Feds searching for local woman in ID theft cases
A mountlake Terrace High School dropout who is suspected of assuming at least three identities to gain entrance to some of the nation's...
Seattle Times staff reporter
A Mountlake Terrace High School dropout who is suspected of assuming at least three identities to gain entrance to some of the nation's most prestigious colleges and to fraudulently collect more than $100,000 in student loans is now the subject of a federal investigation.
Esther Reed, 29, disappeared from the area in 1999 after pleading guilty in King County to stealing her sister's checkbook. Since then, law-enforcement officials say, she has conned friends, employers, boyfriends and college-admissions officials into believing she was one of three different women whose identities she assumed in order to gain admission into Harvard, Columbia and California State University, Fullerton.
Reed is now wanted by federal authorities because she fraudulently received more than $100,000 in student loans, racked up credit-card bills and obtained a passport in someone else's name, according to federal charging papers. She was indicted last summer by a federal grand jury in South Carolina on charges of mail fraud, wire fraud, aggravated identity theft and Social Security fraud, according to the indictment that was unsealed this week.
Assistant U.S. Attorney W. Walter Wilkins said the U.S. Marshals Service and the Secret Service, which is assigned to investigate identity theft and Social Security fraud, are searching for the missing woman. He said that if Reed is found, tried and convicted she could face more than 20 years in prison.
"She could be anywhere," said Wilkins, who is based in Greenville, S.C. "Esther Reed has obviously become very creative and skilled in assuming somebody else's identification."
Before the indictment, Reed was wanted by King County authorities for the checkbook theft and by police in Travelers Rest, S.C., home of a missing woman whose identity Reed allegedly assumed.
On July 4, 1999 — the same year Reed last spoke with her family in the Pacific Northwest — Brooke Henson vanished from a house party in Travelers Rest. Local police believed the 20-year-old woman had been slain, until receiving a telephone call from New York City police last year.
Henson, a high-school dropout, had somehow gained entrance to Columbia University. A prospective employer researching Henson's background contacted police in New York when she found a Web site dedicated to the missing woman, according to police in Travelers Rest.
Authorities investigated and determined the woman claiming to be Henson was actually Reed. Confronted with the allegations, the woman agreed to take a DNA test in July 2006, but never showed up. Investigators who searched her apartment said she appeared to have left in a hurry.
Lisa Henson, Brooke Henson's sister, said Wednesday she heard that law enforcement had been close to finding Reed. Wilkins declined to say what leads authorities have.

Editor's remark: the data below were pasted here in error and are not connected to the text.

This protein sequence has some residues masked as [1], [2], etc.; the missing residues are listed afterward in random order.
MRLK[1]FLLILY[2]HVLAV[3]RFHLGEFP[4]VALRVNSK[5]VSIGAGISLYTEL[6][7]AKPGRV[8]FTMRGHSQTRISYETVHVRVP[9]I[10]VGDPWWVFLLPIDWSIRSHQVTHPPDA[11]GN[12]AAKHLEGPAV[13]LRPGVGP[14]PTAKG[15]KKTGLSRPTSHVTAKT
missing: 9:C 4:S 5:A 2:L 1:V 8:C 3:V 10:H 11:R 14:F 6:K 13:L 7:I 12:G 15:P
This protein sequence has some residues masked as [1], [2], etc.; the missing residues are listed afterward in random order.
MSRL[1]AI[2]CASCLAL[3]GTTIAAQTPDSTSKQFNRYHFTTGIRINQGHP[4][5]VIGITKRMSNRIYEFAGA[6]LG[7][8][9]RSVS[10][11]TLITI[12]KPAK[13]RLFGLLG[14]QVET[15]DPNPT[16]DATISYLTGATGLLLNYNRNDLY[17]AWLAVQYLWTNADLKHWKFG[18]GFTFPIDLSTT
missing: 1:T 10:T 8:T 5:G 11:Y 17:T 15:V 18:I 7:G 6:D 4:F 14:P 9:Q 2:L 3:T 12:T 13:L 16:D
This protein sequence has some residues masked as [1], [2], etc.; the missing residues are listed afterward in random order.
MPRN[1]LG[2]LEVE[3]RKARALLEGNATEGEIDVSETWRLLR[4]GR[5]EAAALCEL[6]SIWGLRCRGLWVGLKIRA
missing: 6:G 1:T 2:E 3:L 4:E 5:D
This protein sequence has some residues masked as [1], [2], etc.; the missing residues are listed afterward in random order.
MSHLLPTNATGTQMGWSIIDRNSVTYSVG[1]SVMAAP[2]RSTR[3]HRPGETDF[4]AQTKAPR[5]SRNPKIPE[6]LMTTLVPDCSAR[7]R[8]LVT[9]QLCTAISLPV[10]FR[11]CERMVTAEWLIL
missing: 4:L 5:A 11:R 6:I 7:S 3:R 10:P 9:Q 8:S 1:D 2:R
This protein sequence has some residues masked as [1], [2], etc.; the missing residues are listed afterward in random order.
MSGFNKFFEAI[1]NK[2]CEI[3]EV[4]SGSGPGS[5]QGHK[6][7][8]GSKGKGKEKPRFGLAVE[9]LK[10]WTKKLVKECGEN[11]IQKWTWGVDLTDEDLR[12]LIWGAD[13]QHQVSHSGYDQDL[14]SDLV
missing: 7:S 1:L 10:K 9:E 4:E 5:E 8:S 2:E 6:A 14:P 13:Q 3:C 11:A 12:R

"I don't necessarily want to talk to Esther Reed," Henson said. "We want to see her brought to justice. Obviously she has no conscience."
In the months after Reed walked away from her apartment, police from South Carolina to King County unraveled a secret life so unbelievable that it could have been from a movie.
She had claimed to be a European chess champion, dated U.S. Military Academy cadets and somehow gained entrance to the three schools. Reed got a passport, passed a high-school-equivalency test, obtained an Ohio identification card, took an SAT test in California and was accepted to the School of General Studies at Columbia University — all by using Henson's identity, according to grand jury charging documents.
"Identify theft cases are not that uncommon, but an individual who completely assumes the identity of a person who is missing and could be deceased is unique," Wilkins said. "To take a GRE [Graduate Record Examination], the SAT and send applications to two very prominent universities is also very unique."
While police in Travelers Rest don't believe Reed had anything to do with Henson's disappearance, they still want to talk to her to find out where she was when Henson was last seen, said Detective Clark Brazier.
"We would like to establish her alibi and eliminate her from our leads," Brazier said. "It looks like a matter of identity theft."
Though Reed never served her jail time locally, she is no longer wanted by the King County Sheriff's Office because the warrant for her arrest has expired, said sheriff's spokesman John Urquhart.
"The Prosecutor's Office could ask a judge to reinstate a warrant, but for a nonviolent crime like this it is fairly unlikely," he said.
Jennifer Sullivan: 206-464-8294 or firstname.lastname@example.org
Copyright © 2007 The Seattle Times Company
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